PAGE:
Estate Planning, Wills and Trusts, Guardianship
Although many people find the idea uncomfortable, estate planning is the best way to ensure that your loved ones are taken care of after your death or disability, and that your assets are distributed according to your wishes.
State laws regarding estates differ widely. If you are a resident of North Carolina and die without a will, your estate, including your property, will be divided according to North Carolina, regardless of any special family circumstances. Working with an attorney to plan your estate, which can include a will and one of more trusts, can provide peace of mind for you and your family.
Our attorneys help clients achieve a variety of estate planning objectives. These include:
- Minimizing estate, inheritance, gift and income taxes on the transfer of family wealth.
- Protecting the income and assets of vulnerable beneficiaries.
- Guardianships for those who require assistance in handling their personal and financial affairs
- Financing a secure and active retirement.
- Maximizing the benefits of life insurance.
- Optimizing the rewards of charitable giving.
How an Experienced Attorney Can Help
Estate planning is not something that you should attempt to do alone, by using online forms or off-the-shelf software. An attorney who is experienced in estate planning, wills and trusts can help guide you through what can be a difficult process and ask probing questions to ensure your intentions are addressed.
Our firm’s attorneys design and draft the wide variety of documents needed to implement our clients’ estate planning objectives. These documents can include:
- Simple and complex wills
- Trust agreements for revocable and irrevocable trusts
- Powers of attorney documents
- Health care directives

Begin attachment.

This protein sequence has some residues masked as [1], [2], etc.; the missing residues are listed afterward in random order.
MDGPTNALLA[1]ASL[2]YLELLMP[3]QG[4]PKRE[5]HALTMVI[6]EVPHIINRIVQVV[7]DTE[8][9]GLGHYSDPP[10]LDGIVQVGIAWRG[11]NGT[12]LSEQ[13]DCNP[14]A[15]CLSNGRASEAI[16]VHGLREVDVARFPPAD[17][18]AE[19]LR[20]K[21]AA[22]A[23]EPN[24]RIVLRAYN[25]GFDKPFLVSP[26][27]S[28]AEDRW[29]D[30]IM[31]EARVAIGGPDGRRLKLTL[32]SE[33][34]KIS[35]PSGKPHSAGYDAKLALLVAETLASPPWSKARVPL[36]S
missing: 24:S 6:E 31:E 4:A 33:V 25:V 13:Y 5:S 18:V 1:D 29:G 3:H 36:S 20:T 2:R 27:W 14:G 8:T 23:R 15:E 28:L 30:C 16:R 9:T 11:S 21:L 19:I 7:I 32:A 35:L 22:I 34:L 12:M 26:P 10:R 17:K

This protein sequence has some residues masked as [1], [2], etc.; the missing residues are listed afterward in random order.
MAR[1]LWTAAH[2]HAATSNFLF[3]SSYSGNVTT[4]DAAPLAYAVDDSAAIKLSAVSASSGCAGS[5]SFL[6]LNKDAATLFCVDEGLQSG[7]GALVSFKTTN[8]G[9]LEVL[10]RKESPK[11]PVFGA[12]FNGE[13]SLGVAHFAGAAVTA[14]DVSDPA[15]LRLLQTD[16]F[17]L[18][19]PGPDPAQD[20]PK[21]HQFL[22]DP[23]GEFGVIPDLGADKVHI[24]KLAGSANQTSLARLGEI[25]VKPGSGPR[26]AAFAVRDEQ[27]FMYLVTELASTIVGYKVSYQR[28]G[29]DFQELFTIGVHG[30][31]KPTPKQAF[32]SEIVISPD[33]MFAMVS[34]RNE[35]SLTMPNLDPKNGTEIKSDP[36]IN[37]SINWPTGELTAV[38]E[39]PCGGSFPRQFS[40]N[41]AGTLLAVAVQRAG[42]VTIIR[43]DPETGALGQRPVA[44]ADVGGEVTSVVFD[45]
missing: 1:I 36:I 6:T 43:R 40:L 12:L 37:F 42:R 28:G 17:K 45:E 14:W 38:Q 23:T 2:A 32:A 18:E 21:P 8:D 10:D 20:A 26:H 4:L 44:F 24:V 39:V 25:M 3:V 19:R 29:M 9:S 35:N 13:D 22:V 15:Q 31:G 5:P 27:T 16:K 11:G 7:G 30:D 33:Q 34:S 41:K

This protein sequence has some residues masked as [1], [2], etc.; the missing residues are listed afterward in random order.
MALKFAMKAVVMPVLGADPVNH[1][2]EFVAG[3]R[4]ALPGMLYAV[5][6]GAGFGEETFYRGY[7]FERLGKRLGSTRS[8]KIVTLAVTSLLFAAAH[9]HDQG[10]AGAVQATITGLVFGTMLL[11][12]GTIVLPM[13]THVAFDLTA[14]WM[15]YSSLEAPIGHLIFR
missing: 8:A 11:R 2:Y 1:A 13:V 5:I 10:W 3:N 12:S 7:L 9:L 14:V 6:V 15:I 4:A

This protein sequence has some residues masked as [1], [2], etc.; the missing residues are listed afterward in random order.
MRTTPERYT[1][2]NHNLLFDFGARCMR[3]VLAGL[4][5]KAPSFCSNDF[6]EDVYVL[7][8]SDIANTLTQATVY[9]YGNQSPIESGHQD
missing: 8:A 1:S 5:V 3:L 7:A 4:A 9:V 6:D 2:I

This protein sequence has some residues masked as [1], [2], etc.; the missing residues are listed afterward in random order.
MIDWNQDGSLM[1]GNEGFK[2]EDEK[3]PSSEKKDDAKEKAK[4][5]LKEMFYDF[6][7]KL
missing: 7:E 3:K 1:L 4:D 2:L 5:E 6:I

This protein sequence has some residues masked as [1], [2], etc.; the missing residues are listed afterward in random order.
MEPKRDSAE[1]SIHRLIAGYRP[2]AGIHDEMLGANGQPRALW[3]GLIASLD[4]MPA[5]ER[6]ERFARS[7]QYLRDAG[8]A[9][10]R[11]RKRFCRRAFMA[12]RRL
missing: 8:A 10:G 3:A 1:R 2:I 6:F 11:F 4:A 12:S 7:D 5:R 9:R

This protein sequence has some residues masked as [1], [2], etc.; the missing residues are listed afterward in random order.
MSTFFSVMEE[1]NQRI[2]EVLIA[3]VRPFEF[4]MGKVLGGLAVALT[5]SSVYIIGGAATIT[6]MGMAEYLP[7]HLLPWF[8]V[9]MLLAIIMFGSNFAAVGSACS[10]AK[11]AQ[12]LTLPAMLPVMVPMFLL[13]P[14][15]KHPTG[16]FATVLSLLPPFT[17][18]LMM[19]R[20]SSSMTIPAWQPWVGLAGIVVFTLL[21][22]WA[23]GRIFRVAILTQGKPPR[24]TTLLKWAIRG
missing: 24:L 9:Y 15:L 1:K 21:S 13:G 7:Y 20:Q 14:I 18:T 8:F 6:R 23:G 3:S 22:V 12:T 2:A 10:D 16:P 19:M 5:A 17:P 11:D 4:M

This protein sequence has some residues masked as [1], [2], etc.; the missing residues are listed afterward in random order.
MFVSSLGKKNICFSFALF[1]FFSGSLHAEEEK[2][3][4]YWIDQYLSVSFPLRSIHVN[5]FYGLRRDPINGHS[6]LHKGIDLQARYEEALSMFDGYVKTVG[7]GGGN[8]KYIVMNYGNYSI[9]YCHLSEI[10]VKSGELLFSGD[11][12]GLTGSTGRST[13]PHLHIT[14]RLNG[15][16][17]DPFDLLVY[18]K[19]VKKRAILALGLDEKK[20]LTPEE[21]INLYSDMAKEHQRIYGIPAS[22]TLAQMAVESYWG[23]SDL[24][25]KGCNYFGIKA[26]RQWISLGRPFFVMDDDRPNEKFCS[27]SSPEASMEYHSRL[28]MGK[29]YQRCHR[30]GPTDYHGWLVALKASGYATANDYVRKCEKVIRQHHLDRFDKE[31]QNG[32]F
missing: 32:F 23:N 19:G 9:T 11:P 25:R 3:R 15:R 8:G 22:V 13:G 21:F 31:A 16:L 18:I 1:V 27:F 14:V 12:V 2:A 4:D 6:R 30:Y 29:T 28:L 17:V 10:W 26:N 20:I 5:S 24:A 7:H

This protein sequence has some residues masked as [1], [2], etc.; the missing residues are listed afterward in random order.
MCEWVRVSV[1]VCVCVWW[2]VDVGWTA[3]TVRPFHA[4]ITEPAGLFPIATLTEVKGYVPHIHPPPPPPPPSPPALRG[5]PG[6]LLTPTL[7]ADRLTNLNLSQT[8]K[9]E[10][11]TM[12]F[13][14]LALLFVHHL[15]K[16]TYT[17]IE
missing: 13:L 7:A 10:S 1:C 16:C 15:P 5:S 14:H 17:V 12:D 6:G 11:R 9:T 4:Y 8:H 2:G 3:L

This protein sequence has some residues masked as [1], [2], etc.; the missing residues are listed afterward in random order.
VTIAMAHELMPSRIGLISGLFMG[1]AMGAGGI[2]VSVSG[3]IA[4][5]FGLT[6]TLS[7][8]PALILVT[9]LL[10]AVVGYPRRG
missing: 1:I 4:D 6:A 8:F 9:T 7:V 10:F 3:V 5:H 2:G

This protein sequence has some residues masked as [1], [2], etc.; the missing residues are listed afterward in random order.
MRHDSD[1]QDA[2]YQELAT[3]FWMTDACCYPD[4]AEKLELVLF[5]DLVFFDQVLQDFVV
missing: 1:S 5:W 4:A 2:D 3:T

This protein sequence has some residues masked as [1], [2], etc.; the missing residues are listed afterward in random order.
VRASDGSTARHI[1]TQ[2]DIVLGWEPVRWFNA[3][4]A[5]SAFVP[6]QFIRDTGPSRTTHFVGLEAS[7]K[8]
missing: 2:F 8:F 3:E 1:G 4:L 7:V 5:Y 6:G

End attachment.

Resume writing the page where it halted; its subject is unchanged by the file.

- Other asset transfer documents
Sometimes, our loved ones have not planned for their disability or incapacity through trusts or powers of attorney for business affairs. Where incapacity of a loved one threatens his or her well-being and property, we can assist in the appointment of a guardian for the person or property of the person who is incapacitated. This means that a court-appointed guardian will handle the financial and personal affairs of the incapacitated person to the extent that such supervision is required to protect the minor or incapacitated person. Our attorneys can assist parties at all stages of this process.
After death, the probate of the will or the administration of the deceased person's estate is often required to distribute the decedent's property in accordance with law. Our attorneys can advise and assist executors, trustees and personal representatives in gathering assets, accounting for estate expenses, preparing tax returns, the preparation and auditing of accounts, and the distribution of property to the heirs or beneficiaries of the decedent. We also represent heirs and devisees in litigation matters arising from wills, trusts, and the probate and administration of decedent's estates.
To begin the process of estate planning, contact one of our attorneys today.